- For these and many other reasons, I unequivocally support our students' and alumni efforts to save the GCWE program, as do all who are aware of the facts. The students' petition was released to mobilize support for the program. The faculty to whom the students refer are the adjuncts who were dismissed over the last two years, plus some retirees who teach not for the money but out of a commitment to working-class education. The full-time faculty in political science can always teach in the program. The blog is inaccurate in addition to implying there is some kind of cabal seeking to return for unknown perks. This is simply untrue.
- As Robin admits in his blog, during his tenure as the interim director of the GCWE, he has done little beyond the report, of which no one seems to have any knowledge. During Robin's tenure as director, he eagerly supported the retrenching of classes, presided over the dismissal of adjunct faculty who in some cases were let go for their political perspectives, support for various causes, and associations.
- He has openly used confidential information he gained as the interim director and member of the political science appointments' committee and circulated it in his blog. It is highly inappropriate to discuss a case of financial malfeasance that should remain confidential, even if observers consider it to be baseless. But even if it were the case, why should working students be punished or deprived of an integral program on the basis of unproven allegations?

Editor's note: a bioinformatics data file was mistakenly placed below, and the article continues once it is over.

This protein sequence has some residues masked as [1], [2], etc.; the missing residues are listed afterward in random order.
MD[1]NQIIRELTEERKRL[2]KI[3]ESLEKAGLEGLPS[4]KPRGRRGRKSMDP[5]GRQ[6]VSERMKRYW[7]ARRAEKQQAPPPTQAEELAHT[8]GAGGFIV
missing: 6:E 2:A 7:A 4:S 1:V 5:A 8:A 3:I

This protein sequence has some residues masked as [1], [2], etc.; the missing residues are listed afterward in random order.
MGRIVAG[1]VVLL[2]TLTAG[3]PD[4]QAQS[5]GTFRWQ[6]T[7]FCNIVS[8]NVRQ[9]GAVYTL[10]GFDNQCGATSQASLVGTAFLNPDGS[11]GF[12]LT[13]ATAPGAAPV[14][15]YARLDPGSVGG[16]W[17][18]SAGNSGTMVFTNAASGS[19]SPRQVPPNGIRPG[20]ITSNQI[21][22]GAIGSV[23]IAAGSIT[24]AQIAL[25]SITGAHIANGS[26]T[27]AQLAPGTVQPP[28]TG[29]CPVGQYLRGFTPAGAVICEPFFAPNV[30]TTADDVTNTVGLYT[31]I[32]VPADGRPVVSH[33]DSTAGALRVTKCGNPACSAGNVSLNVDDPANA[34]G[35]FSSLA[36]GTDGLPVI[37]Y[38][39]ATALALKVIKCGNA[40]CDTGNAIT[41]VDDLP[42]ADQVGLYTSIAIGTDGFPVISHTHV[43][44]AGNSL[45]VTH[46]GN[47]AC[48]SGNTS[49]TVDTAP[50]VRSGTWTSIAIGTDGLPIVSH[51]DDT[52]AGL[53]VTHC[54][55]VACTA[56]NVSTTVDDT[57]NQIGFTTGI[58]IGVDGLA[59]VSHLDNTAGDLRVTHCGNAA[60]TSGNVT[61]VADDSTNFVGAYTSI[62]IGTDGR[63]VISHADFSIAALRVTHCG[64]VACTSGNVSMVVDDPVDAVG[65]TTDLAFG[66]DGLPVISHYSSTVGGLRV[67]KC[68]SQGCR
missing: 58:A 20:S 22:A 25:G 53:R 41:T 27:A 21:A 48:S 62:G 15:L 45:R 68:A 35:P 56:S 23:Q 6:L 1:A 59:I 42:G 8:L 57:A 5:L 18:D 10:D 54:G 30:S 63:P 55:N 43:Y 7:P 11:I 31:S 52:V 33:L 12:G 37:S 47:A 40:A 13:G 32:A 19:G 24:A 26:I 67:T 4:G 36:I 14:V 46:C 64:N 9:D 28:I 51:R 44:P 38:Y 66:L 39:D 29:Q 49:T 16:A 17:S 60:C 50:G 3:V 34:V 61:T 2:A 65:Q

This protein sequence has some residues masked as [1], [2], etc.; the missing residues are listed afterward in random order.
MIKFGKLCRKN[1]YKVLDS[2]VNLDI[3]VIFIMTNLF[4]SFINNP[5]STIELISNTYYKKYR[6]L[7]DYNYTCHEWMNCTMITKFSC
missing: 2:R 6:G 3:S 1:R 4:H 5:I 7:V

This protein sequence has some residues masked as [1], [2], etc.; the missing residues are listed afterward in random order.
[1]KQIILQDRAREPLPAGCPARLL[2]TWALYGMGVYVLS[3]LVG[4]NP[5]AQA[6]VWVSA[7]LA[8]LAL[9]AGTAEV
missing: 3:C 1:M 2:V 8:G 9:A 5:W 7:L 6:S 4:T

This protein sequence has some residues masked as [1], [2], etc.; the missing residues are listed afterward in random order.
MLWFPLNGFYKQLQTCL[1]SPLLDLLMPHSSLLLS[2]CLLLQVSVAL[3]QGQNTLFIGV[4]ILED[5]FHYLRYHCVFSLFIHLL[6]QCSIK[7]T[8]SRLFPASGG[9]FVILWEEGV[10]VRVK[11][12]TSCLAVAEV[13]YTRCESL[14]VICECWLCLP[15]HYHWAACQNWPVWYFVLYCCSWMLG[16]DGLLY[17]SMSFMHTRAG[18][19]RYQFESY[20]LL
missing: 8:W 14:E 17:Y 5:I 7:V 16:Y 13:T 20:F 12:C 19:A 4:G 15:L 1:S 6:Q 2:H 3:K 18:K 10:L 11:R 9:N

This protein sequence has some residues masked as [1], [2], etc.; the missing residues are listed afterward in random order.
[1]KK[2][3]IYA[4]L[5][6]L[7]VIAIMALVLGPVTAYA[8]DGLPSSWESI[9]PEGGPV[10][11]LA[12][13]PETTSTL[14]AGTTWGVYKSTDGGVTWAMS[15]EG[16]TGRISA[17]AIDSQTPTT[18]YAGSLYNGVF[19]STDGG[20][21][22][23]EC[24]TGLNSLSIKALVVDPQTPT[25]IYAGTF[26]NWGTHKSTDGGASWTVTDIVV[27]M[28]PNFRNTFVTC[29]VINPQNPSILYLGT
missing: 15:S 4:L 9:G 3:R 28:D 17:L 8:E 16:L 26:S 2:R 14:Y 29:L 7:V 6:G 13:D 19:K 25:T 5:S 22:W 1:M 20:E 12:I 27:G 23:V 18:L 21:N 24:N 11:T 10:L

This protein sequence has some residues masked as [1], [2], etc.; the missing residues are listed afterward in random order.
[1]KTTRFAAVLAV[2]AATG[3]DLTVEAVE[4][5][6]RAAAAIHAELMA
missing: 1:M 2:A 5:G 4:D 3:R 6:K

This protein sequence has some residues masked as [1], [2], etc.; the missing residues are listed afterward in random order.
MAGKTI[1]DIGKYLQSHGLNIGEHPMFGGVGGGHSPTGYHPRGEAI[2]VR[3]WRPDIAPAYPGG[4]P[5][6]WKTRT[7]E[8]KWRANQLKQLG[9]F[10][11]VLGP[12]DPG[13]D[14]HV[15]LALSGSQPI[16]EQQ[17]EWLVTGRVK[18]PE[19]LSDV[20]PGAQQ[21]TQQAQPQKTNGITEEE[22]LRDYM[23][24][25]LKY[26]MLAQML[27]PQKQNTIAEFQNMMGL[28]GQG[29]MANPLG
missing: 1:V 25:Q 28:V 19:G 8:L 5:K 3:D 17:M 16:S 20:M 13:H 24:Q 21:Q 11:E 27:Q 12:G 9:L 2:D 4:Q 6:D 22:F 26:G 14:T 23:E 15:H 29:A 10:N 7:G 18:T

Committee of Concerned Students, Alumni, Faculty & Staff and more than 1400 signers, including:
Lee Adler, David Barkin, John Borsos, Stephen Bronner, Gene Bruskin, Leslie Cagan, Cathleen Caron, Stephen Castles, Lynda Day, Mark Dudzic, Michael Fabricant, Silvia Federici, Barbara Foley, Fernando Gapasin, Jeff Goodwin, Michael Honey, Gerald Horne, Sarah Jaffe, Julius Getman, Michael Lebowitz, Liz Mestres, Jack Metzgar, Kim Moody, Priscilla Murolo, Liz Rees, Joe McDermott, Jeff B. Perry, Zaragosa Vargas Joe McDermott, Mojúbàolú Olúfúnké Okome, Bertell Ollman, Leo Panitch, Frances Fox Piven, James Grey Pope, Marcus Rediker, Andrew Ross, Vishwas Satgar, Jane L. Slaughter, Roger Toussaint, Nick Unger, Gregory Wilpert, Victor Wallis, Peter Waterman, Cal Winslow, Richard Wolff